Pre-Theodosian ascetic piety in fourth-century Egypt
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Pre-Theodosian ascetic piety in fourth-century Egypt a study of the ascetical letters of bishops and monks. by Bernadette McNary

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Published by National Library of Canada = Bibliothèque nationale du Canada in Ottawa .
Written in English

Book details:

Edition Notes

SeriesCanadian theses = Thèses canadiennes
The Physical Object
Pagination220 leaves.
Number of Pages220
ID Numbers
Open LibraryOL18552954M
ISBN 10061227697X

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It is the Roman Melania the Younger who is said to have spoken these words early in the fourth century. And Melania followed up these words with deeds: for the space of six months, she went with her companions from cell to cell in the Egyptian wilderness to speak with “holy monks and the very faithful virgins”. 1Cited by: 1. Letters and asceticism in fourth-century Egypt. Lanham, Md.: University Press of America, © (OCoLC) Online version: McNary-Zak, Bernadette. Letters and asceticism in fourth-century Egypt. Lanham, Md.: University Press of America, © (OCoLC) Document Type: Book: All Authors / Contributors: Bernadette McNary-Zak. Evidence for the circulation of the Ascension of Isaiah in fourth-century Egypt includes fragments of its text in Coptic (Lefort, Louis-Theophile, “ Fragments d'apocryphes en copte-achmimique, ” Mus 52 [] 1 – 10; Lacau, Pierre, “ Fragments de l'Ascension d'Isaie en copte, ” Mus 59 [] –67); a quotation of it by Ammonas.   The book's critical apparatus is also impressive. It includes not only generous annotations, but also two appendices (one on ampullae portraying Thecla, another on the popularity of Thecla as a woman's name in late antique Egypt), over thirty pages of maps and photographs, and a full bibliography.

  Richard Finn OP “Asceticism in the Graeco-Roman World” (Key Themes in Ancient History) [Cambridge University Press, ] “Asceticism deploys abstention, self-control, and self-denial, to order oneself or a community in relation to the divine. Both its practices and the cultural ideals they expressed were important to pagans, Jews, Christians of different kinds, . ASCETICISM. word asceticism is derived from the Greek noun ask ē sis, meaning "exercise, practice, training."The Greek athlete, for example, subjected himself to systematic exercise or training in order to attain a goal of physical time, however, the word began to assume philosophical, spiritual, and ethical implications: one could "exercise" .   The Oxford History of Ancient Egypt is widely considered as one of the best books on ancient Egypt. The book compiles fascinating information about the Egyptians with supporting historical facts. It covers some of the earliest masterpieces of art and architecture, and literature. Written by an expert team of Egyptologists and historians, the. Search Tips. Phrase Searching You can use double quotes to search for a series of words in a particular order. For example, "World war II" (with quotes) will give more precise results than World war II (without quotes). Wildcard Searching If you want to search for multiple variations of a word, you can substitute a special symbol (called a "wildcard") for one or more letters.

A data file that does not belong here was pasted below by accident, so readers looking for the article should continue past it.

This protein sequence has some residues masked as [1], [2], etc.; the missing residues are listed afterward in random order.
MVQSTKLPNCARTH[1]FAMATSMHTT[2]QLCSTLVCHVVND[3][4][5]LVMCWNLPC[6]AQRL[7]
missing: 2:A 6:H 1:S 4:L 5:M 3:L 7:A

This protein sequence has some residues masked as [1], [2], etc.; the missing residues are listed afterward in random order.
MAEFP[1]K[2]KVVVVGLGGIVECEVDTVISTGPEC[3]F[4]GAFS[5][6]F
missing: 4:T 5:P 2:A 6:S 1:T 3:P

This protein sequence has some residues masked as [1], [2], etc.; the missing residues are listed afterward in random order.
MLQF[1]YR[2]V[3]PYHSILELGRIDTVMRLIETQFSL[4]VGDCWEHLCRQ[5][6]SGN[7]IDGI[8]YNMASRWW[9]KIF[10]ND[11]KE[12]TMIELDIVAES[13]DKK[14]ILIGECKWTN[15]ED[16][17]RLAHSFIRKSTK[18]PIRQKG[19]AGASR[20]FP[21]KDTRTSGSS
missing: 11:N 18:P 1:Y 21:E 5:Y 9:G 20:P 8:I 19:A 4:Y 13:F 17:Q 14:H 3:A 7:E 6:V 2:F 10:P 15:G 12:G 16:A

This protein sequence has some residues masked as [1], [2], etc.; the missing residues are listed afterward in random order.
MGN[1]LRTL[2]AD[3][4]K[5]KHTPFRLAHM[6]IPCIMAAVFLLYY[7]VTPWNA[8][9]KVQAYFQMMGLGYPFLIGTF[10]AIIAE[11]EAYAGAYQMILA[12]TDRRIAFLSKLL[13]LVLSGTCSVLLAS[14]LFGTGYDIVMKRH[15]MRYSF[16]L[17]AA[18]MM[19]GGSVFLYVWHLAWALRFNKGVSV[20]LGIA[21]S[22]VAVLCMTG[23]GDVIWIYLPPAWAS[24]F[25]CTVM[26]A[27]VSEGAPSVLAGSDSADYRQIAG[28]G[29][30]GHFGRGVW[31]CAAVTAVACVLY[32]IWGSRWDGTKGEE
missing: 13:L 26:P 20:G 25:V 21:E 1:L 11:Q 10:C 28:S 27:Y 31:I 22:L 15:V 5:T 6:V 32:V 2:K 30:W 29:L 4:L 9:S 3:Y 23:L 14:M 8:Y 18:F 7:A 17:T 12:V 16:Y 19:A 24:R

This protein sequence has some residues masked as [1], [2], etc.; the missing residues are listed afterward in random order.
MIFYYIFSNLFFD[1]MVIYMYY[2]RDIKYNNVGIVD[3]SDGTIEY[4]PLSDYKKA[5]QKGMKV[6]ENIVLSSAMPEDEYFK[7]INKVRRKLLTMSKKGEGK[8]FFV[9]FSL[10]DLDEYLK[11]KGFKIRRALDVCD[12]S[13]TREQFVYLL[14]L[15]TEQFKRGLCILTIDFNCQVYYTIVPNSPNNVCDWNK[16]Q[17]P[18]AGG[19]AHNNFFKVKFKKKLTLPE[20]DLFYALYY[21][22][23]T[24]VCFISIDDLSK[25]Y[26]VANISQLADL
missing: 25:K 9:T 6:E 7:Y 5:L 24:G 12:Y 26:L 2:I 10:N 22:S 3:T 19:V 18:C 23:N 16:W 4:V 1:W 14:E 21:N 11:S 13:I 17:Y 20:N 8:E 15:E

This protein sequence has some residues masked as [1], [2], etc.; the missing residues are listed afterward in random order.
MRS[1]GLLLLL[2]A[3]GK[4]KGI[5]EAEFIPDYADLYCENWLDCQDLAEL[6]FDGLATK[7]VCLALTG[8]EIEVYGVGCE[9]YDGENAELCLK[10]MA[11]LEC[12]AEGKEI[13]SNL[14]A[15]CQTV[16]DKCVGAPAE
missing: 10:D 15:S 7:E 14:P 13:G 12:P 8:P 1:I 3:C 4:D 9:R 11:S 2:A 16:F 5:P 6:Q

4 This article examines women who exist in the overlapping categories of asceticism and monasticism of the early Christian era. By asceticism, I mean the discipline of the body and mind in pursuit of a “realized eschatology” to embody the “angelic life.”As Susan Ashbrook Harvey explains, “asceticism was the remaking of the human person in the image of its maker.” (See. Asceticism from the Greek askesis, which means practice, bodily exercise, and more especially, athletic early Christians adopted it to signify the practice of spiritual things, or spiritual exercises performed for the purpose of acquiring habits of virtue. In Egypt the priests of Serapis led a monastic life. The Serapis monks have been made known by the researches of Letronne, Boissier, and especially Brunet de Presle (Mémoire sur le Sérapeum de Memphis, and ). Weingarten derives Christian monasticism from this source, and traces the resemblance of the two. As opposed to your next book, Ancient Egypt: Anatomy of a Civilisation, which is slightly more complicated, because it represents a reassessment of Ancient Egypt – right? Yes. This is, to my mind, one of the most original pieces of scholarship on Ancient Egypt published in the last 50 years – and there is a particular connection to me, because the author, Barry Kemp, was my .